So you are clean and sober and you decide that this is your next major life goal: to quit smoking.

So you do it. You attack the goal with everything that you have, and you may even fail at it. You might fail several times. But you push through and you keep trying new approaches until you succeed and reach your goal.

Your goal in this case is really “permanent freedom from nicotine.” So you lock in that change and you make it a part of your life. You transform into a non-smoker. You don’t just change in recovery, but you master each change like this in recovery.

That way, you are not constantly sliding backwards after you have made progress.

Recovery becomes a cumulative process of personal growth. No change is considered a success until it is firmly established as a solid habit, a part of who you are. Each positive growth experience is a goal that you meet and then lock in for the long run.

After reaching such a goal, you may take some time to reflect and enjoy your success before you set your next challenge. How can you improve your life next? What is your next big change, your next challenge in recovery? Do some self analysis, try to look at the big picture that is now your life in recovery, and figure out what positive change would have the biggest impact on your life. Then, set the goal and start pushing yourself to take action.

This is long term recovery done right–a series of positive changes, a continuous growth experience. When people mention “complacency,” they are referring to the idea of stopping this process, of not setting these goals any more, of not pushing themselves to make any more positive changes.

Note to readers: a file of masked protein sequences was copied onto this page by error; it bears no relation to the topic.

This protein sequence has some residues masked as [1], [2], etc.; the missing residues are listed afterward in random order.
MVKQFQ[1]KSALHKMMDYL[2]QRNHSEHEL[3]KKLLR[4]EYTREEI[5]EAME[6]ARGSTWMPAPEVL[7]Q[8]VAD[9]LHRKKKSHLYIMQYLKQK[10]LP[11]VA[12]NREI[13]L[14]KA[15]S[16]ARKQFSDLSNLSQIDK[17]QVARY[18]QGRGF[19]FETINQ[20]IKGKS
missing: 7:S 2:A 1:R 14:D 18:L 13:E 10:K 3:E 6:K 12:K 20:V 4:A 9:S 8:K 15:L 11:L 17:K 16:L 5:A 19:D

Obviously, in order to be successful in long term recovery and protect yourself from relapse, you want to embrace the idea of change, and keep pushing yourself to make positive improvements in your life.

Embracing the idea of change

Nobody is perfect, right? But there is nothing wrong with pushing ourselves to become better people, to strive for an ideal.

Relapse is that moment in recovery where we say “screw it, I don’t care anymore, I give up on trying to be a better person. I am going to just use my drug of choice instead.”

In order to protect yourself from this extreme moment of negativity, you have to embrace the idea of positive change, over and over again.

This becomes easier to do once you have been doing it for a while, and are already receiving the benefits of these positive changes in your life. Success breeds success, and it gets easier to justify the pursuit of personal growth once you have had some success with it.

Addiction treatment is all about embracing change.

Are you ready to take the plunge and change your life?

Take your next step right here.